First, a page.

Because the emergency generator was not set to start automatically and accept the electrical load once the auxiliary generator shut down, the trawler’s emergency batteries should then have provided power to the CP control system. However, investigators found that the batteries, which were supposed to automatically supply power to several of the trawler’s essential systems during a power loss, were incapable of holding a sufficient charge. Although the crew kept a log that tracked the testing of the batteries, no established schedule was in place for their maintenance or replacement. All of the batteries had last been replaced in 2009.
Investigators found that the CP system had a leak in the hydraulic oil distribution box, and the actuator allowed hydraulic oil to leak by, which enabled the propeller pitch to be in the ahead direction during a power loss. The CP oil distribution system and seals were scheduled for overhaul during the Esquimalt shipyard period.
American Dynasty’s heading change to starboard was attributed to the trawler’s forward progress with a slight deflection of the rudder of about 2.5 degrees to starboard and a starboard 10-degree bow thruster pitch before the motor was shut off. When the trawler’s speed accelerated, the harbor assist vessels could no longer control the heading.
According to the master’s work/rest/sleep history, he had been working for 16 consecutive hours and had been awake during the entire transit from Seattle to Esquimalt. Further, as relief master, he was not fully familiar with American Dynasty’s bridge equipment, such as the AIS, which he needed assistance to activate. He and the chief engineer had not agreed on an arrival plan with identified risks or contingencies, such as procedures during loss of power to the CP control system.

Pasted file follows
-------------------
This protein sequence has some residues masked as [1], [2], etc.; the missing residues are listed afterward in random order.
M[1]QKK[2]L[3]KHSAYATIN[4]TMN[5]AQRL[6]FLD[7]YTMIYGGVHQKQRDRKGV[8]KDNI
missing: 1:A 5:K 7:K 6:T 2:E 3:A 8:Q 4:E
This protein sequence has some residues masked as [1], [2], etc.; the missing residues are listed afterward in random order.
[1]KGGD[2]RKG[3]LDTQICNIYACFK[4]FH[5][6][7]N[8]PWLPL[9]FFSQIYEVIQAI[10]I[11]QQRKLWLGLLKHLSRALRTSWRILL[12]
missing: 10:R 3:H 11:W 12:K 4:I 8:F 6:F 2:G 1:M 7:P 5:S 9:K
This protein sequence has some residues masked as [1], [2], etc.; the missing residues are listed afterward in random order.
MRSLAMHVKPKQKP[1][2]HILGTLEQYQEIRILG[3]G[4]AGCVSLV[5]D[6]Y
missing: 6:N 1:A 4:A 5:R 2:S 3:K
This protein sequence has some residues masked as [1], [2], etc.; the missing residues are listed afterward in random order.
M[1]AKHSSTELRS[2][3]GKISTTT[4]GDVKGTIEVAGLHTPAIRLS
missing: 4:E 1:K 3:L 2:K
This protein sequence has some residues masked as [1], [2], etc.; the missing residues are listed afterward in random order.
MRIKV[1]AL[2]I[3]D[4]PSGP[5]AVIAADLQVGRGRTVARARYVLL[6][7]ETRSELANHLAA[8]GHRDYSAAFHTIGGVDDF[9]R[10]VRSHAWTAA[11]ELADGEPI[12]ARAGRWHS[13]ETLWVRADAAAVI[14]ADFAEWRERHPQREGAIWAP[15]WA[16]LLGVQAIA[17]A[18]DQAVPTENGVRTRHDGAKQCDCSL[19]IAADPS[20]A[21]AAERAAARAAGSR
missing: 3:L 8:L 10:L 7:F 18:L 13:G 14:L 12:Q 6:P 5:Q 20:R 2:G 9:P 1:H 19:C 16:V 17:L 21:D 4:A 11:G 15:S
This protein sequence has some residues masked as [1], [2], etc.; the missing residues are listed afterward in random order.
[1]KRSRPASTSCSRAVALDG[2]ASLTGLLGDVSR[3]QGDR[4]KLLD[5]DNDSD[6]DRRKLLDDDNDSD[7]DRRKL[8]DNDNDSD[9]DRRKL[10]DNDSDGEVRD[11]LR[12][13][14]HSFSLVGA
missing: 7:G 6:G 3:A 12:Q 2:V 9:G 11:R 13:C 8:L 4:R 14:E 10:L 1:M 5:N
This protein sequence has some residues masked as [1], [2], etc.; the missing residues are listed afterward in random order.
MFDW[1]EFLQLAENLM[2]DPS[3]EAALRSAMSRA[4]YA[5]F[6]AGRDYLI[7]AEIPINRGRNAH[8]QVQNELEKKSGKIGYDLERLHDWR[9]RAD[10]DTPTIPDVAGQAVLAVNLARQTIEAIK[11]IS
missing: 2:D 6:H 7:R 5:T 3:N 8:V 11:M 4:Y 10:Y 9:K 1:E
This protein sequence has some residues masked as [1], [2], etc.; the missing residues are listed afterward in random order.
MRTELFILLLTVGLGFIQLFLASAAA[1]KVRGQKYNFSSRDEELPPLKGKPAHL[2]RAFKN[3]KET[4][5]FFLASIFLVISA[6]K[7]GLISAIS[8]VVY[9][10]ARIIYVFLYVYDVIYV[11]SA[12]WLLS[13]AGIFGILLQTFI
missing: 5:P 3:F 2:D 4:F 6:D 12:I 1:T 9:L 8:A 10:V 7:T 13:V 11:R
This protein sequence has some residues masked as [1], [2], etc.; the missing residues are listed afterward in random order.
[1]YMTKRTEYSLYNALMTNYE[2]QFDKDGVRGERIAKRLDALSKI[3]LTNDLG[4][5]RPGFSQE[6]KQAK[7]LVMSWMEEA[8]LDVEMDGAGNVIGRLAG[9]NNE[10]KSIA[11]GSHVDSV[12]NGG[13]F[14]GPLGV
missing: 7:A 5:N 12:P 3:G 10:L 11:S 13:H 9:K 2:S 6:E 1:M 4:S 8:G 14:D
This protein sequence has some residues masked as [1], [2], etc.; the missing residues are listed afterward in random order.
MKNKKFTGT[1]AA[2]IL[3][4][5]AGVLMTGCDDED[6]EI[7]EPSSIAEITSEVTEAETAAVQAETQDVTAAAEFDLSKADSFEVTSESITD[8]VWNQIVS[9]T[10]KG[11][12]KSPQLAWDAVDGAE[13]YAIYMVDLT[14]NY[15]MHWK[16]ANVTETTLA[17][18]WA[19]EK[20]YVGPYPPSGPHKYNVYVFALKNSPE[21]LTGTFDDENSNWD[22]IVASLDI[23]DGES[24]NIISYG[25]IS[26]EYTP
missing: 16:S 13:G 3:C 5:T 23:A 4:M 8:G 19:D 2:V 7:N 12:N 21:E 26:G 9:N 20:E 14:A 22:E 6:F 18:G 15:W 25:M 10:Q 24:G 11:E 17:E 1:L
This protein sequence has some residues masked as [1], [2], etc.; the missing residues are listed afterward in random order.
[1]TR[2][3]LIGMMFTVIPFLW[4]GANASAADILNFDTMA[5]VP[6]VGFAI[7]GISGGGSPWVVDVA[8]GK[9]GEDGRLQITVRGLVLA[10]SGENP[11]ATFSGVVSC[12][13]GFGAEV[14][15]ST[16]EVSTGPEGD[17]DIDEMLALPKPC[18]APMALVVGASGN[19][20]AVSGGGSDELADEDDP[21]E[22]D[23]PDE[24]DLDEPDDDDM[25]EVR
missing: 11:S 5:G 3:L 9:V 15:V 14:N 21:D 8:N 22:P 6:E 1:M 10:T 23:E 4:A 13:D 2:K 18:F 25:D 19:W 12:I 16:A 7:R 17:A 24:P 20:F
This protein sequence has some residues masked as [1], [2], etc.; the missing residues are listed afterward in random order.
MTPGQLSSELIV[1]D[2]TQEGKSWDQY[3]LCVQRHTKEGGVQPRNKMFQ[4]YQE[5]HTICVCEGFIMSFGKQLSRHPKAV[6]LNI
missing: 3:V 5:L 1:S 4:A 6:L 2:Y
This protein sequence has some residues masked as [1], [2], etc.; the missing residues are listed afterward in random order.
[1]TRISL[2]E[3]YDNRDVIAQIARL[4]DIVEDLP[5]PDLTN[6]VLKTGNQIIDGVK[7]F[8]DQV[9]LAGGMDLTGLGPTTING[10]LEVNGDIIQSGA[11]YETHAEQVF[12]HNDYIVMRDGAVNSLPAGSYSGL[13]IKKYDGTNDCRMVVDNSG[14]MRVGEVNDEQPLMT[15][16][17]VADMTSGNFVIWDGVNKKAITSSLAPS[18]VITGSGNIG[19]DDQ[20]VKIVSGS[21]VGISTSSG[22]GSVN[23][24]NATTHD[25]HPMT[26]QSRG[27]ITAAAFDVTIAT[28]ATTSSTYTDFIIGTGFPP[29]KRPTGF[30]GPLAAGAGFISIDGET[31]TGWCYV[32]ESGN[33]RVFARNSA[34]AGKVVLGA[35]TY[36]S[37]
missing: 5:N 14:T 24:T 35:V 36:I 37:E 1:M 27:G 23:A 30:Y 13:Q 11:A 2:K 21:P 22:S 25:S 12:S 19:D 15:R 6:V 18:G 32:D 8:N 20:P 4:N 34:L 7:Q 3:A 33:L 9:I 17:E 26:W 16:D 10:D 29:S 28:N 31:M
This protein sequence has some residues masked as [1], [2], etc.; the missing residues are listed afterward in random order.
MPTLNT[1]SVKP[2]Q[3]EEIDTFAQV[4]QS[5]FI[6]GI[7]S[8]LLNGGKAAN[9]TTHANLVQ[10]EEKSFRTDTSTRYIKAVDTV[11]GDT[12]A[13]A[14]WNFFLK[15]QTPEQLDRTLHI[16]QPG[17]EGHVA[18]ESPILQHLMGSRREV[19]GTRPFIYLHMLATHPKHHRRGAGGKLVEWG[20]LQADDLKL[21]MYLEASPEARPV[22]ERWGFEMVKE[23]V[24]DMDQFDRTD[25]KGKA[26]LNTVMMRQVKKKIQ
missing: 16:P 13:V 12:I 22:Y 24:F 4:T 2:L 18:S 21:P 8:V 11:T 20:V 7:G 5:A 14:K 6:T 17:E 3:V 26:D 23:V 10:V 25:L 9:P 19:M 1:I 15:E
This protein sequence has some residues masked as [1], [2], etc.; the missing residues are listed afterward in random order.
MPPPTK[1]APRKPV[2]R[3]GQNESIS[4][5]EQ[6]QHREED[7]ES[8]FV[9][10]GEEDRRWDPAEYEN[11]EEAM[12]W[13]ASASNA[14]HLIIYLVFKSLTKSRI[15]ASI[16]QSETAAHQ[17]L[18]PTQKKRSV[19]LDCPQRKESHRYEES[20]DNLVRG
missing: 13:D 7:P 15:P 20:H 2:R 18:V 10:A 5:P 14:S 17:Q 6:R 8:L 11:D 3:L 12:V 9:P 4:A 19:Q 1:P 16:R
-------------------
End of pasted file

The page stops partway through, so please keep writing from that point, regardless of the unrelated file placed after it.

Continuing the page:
Finally, although the vessel company had a computerized tracking system for shipboard maintenance, this system did not include procedures or schedules for critical components, such as the batteries and the whistle. The system was based on class requirements for maintenance but did not include original manufacturer recommendations, such as the need to examine the CP hydraulic components at 80,000 hours.
The NTSB said contributing to the accident was the status and condition of American Dynasty’s emergency generator and emergency batteries, which were not prepared to supply power at a critical time.
In its findings, Canada’s TSB report agreed with the details of the NTSB report and found that the loss of electrical power to the actuator valve, the internal oil leak from the oil distribution box, and the hydrodynamic forces acting on the propeller blades caused the pitch to creep in the ahead direction and the vessel’s speed to increase.
Ron Rogness, vice president of corporate relations for American Seafoods Group, told Professional Mariner that because the incident was still a pending legal matter, the company declined to comment.
The TSB report indicated that American Seafoods Company LLC has posted an operating procedure to ensure that the emergency generator is set to start automatically; replaced the nonfunctional set of emergency backup batteries; replaced the magnetic pickup sensor and governor speed control unit; tested the auxiliary generator engine for all alarms and tripping functions; overhauled the pitch control oil distribution box, and replaced the pitch control actuator.
Seaspan, which operates its Victoria Shipyards at the Esquimalt Graving Dock, owned and operated by the Government of Canada, declined to comment.
British Columbia Coast Pilots Ltd. did not respond to a request for comment.